Hearing the language of her heritage now, McKenna said, is “calming, spiritual and grounding.”
Pueblo leaders in New Mexico say approval of the salary boost for Indigenous language teachers is a welcome development.
But it is just one step among many advocated by a coalition of Native American leaders.
They are asking the Legislature to respond to the 2018 court ruling by granting tribes more control over the schooling of Native American children; investing in tribal libraries and other community education centers; and expanding Indigenous language programs and the number of Native teachers.
Pecos, the former Cochiti governor, said the framework would ensure more culturally relevant curriculum for Native American students, which would have ripple effects boosting academic achievement, reducing youth suicide and addressing health disparities. It would, he said, ensure Native students’ language and culture are treated as assets, not liabilities.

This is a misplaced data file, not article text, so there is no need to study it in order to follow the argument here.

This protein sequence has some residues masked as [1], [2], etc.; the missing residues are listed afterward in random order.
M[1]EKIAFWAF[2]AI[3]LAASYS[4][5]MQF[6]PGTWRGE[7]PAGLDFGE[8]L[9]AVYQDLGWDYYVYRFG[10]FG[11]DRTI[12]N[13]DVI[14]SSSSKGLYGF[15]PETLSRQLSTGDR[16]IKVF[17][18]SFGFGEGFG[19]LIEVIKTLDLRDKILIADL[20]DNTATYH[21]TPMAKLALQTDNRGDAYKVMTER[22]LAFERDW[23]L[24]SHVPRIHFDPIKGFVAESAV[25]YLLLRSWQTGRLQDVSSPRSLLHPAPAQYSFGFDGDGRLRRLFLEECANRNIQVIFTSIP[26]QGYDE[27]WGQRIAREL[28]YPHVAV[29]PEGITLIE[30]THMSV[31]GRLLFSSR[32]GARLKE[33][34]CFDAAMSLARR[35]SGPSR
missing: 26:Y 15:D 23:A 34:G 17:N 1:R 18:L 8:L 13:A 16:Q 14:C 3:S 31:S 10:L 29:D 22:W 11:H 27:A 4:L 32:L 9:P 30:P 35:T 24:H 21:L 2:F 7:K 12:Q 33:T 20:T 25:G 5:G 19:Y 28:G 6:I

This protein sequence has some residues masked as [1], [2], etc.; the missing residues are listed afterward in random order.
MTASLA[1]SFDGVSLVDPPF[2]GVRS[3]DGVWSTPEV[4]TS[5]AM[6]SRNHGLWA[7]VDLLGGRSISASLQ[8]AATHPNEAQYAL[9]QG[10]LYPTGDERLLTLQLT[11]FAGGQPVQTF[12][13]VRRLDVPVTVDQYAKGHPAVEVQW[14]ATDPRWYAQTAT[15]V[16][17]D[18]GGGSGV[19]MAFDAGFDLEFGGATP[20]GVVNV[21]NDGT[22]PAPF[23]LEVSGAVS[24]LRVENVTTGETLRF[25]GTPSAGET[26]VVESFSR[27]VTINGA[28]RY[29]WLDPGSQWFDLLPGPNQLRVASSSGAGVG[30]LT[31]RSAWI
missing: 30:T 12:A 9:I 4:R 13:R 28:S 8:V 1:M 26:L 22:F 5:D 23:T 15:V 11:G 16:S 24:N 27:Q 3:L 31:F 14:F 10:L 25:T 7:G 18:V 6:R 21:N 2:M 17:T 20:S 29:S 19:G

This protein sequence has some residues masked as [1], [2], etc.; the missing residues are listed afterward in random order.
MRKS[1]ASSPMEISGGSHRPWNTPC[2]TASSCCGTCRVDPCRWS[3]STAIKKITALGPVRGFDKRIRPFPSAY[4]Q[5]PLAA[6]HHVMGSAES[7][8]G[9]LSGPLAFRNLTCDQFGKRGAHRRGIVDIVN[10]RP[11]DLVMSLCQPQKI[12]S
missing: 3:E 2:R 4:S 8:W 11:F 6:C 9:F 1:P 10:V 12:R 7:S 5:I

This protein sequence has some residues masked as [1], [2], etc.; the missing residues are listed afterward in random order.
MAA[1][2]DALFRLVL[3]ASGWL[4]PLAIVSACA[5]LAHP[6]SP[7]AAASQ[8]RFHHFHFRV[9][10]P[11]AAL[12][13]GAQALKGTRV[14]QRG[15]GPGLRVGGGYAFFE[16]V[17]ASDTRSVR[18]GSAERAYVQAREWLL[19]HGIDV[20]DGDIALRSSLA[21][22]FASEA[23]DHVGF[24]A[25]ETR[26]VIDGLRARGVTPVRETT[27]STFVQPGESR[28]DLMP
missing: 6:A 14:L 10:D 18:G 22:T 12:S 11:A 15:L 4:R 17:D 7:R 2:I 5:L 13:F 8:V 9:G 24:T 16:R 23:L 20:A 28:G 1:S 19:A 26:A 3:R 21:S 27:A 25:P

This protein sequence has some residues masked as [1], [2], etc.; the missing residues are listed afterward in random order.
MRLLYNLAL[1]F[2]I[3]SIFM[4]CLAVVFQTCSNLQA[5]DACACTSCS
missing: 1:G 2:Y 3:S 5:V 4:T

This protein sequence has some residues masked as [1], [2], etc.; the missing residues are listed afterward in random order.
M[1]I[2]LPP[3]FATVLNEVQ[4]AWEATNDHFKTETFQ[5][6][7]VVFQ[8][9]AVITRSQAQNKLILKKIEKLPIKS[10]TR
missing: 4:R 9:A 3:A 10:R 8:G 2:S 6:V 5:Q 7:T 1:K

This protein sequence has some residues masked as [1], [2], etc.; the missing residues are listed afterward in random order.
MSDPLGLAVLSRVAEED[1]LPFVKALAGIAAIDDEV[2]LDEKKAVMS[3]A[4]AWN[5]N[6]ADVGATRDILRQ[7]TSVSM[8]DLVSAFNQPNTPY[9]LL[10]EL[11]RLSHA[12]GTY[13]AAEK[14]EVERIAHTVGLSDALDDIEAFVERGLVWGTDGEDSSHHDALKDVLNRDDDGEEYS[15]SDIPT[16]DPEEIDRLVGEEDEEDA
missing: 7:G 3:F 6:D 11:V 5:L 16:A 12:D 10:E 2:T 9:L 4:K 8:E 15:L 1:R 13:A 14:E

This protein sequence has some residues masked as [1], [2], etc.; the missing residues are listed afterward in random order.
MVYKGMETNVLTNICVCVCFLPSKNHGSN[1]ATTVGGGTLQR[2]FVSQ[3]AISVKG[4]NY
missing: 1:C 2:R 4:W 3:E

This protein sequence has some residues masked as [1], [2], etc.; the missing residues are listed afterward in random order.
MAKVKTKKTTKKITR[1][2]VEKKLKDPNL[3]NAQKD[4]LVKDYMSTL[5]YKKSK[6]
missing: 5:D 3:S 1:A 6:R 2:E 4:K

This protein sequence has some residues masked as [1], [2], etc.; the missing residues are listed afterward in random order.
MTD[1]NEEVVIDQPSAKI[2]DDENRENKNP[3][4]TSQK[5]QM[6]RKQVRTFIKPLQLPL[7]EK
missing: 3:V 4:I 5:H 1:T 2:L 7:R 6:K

Nevertheless, this year’s salary legislation, Pecos said, is an important step.
“It’s about cultural survival,” Pecos said. “It’s about redefining education, where language is at the heart of this redefined education for the first time in over 130 years.”
Sims, the professor at UNM’s College of Education and Human Sciences, said some promising developments have emerged over the past six years, including Towa- and Keres-language immersion programs for young students at Jemez and Cochiti pueblos.
“I think a lot of people don’t fully recognize how invaluable – how these languages are an existential part of our cultural survival,” she said.
“Many people probably would say, ‘Just put it on a computer,'” Sims said, but “the existence of these languages is much deeper than that.”
Quintana, the Cochiti governor, said the pueblo will never write its language down. The tribe’s dialect of Keres is passed down only through oral stories, incorporated into songs, dances and prayers.
The importance of the language is difficult to express in English, Quintana said, but it connects community members to the land, provides a sense of belonging and promotes gratitude for their blessings.
For the record
An earlier version of this article incorrectly identified the language at an immersion program at Jemez Pueblo. It’s Towa, not Tewa.